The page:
Wednesday, February 24, 2010

Attempted Regression Therapy

Last Friday, I did something I haven't done in years; went to see a live band. A buddy at work gave me his CD a while back, and I really enjoyed it, so I was looking forward to seeing them.

The only draw-back was that I couldn't find anyone to go with me. Most people at work had other things going on, one guy who wanted to go couldn't spare the cash, and another who planned to go wound-up in the ER with a bruised knuckle (she's a boxer who has broken knuckles before, and didn't want to risk having it unattended if it were broken – fair enough).

So here I am, a 35-year-old, going to an indie-metal show by himself, knowing no one but a singer in one of the bands. You may recall me mentioning that I'd played in bands before, and I remember a character at one of the bars, mid-30's, who spent the night chatting with the sound-man before riding his bike home. I kinda felt like that fellow.

The drink specials were well-advertised, so I thought I'd do the responsible thing, and take the bus down. When I got to the terminal, I continued my responsible thread, and checked when the last bus would be leaving. 11:15. On a Friday night. PATHETIC! So I only got to spend an hour there, but, kind fates, it was the hour when my buddy's band was playing.

In theory, spending a night enjoying live music in a setting I spent so much time in during my 20's should have been delightful. For the afore mentioned reasons, I was kinda glad to have an excuse to leave after an hour. Hopefully, I can muster a little more support the next time they play.

The next day, we fed Calli rice pablum for the first time (they're calling it “cereal” now, apparently). It was great to see our little girl developing into the next stage, and funny to see her with paste caked from neck to nose, and beyond. We're only a couple months away from goo-ified carrots & peas. This is my life now; not much applause, just as much puke, and less critique of my 'singing' (she heckles plenty, but loves my singing). As much as I miss playing in bands, I wouldn't trade for anything.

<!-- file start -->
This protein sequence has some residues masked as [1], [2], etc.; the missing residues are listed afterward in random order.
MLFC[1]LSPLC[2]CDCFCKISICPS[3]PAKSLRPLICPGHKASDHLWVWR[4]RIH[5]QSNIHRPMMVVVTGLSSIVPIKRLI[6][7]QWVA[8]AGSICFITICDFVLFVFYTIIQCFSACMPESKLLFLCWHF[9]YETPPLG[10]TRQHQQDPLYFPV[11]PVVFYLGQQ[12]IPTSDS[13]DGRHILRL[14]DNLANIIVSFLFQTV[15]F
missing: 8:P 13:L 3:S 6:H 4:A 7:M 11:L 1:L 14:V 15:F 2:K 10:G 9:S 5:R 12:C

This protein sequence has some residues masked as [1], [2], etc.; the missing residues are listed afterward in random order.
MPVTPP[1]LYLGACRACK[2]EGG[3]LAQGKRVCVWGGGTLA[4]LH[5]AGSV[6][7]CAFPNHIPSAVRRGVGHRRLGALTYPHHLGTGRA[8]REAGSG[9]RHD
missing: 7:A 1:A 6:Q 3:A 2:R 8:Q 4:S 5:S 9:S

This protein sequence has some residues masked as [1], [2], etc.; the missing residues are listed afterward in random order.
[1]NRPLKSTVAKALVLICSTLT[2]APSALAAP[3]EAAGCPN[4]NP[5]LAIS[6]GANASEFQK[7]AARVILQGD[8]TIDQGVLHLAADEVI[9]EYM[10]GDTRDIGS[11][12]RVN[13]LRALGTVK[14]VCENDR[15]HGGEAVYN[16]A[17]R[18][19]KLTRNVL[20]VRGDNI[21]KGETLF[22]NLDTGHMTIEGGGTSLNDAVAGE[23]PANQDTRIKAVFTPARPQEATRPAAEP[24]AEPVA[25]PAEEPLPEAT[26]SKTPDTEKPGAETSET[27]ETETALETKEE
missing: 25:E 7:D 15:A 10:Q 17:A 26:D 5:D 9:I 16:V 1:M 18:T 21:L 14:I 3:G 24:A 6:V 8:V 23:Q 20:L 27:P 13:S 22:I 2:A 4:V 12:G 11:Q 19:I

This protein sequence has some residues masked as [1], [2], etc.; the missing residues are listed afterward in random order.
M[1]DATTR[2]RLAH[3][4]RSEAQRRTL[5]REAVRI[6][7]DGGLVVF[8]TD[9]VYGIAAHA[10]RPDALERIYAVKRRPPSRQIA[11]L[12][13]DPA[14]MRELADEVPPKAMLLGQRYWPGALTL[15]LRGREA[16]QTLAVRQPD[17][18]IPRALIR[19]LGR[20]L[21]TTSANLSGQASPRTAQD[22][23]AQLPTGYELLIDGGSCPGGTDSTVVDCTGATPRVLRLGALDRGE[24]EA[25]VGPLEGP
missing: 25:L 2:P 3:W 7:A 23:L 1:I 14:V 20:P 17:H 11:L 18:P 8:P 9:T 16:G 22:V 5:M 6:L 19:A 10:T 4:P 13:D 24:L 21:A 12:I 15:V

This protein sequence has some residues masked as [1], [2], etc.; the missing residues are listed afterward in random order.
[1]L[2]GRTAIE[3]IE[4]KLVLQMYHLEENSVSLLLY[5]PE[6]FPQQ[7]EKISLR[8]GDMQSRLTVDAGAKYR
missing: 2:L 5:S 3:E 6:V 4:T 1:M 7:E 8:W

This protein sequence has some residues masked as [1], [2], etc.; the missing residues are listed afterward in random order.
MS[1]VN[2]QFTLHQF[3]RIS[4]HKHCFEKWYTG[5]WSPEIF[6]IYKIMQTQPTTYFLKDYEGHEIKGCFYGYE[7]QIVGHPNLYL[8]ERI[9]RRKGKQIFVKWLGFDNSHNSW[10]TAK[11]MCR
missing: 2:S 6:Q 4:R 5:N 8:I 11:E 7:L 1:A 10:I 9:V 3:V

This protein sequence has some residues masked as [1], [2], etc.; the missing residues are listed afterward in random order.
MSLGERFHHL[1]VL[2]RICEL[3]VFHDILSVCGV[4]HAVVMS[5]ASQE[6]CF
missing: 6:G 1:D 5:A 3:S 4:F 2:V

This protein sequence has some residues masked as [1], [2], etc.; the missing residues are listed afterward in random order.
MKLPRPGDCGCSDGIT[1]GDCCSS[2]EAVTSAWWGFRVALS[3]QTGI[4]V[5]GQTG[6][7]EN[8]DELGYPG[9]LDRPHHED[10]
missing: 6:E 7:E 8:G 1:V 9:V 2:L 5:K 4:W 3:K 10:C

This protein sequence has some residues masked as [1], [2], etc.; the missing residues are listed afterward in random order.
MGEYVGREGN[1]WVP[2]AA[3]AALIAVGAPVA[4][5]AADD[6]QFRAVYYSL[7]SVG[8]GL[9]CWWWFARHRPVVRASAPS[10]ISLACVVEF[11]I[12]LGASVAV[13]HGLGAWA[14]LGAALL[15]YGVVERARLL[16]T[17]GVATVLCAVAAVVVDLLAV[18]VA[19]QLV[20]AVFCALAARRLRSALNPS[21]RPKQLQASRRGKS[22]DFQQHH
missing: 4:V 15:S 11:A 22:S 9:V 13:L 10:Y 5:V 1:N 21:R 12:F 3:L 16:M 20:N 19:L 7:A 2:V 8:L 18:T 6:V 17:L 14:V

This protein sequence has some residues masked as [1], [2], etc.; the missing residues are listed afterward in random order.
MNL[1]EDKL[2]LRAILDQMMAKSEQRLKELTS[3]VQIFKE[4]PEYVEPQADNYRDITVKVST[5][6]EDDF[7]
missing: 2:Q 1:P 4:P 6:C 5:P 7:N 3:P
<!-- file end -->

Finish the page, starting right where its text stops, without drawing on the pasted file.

Thursday, February 18, 2010

Micro-Managers: Bane of the Workplace.

My wife introduced me to the term “Micro-Managers.” They are the folks who who always know the right way to do things, and jump at the opportunity to share this wisdom with you. They are often seeking these opportunities while their own duties are neglected.

A prime example came when one such pain-in-the-posterior got a reprimand from a manager. What she caught shit for could have been considered a joke if she wasn't so full of self-loathing and bitterness. It came off as “herding the customers.” She spent about about half an hour telling every staff member she came across to not “raise your voice to customers.”

The disease these people suffer from (are they suffering, or just insufferable?) is closely related to the one some charity workers get: “Do as I say because The Cause is bigger than any of us.”
Therefore, it's difficult to call these people on their bullshit, their main defense being “I was just trying to be helpful.” So what's the difference between a Micro-Manager and someone who's trying to be helpful? (I'm saying this rhetorically, but any insights would be welcome) I think that truly helpful people wait to see if you need help, as opposed to jumping to coach people 3-7 times a day. Helpful people also speak more quietly, and don't broadcast their wisdom.

Does anyone else have defenses for these pompous asses? I think the main issue is their unassailable arrogance. That's why they hide behind Causes (charitable or corporate), to dodge arguments. Can't wait to hear what you have to say!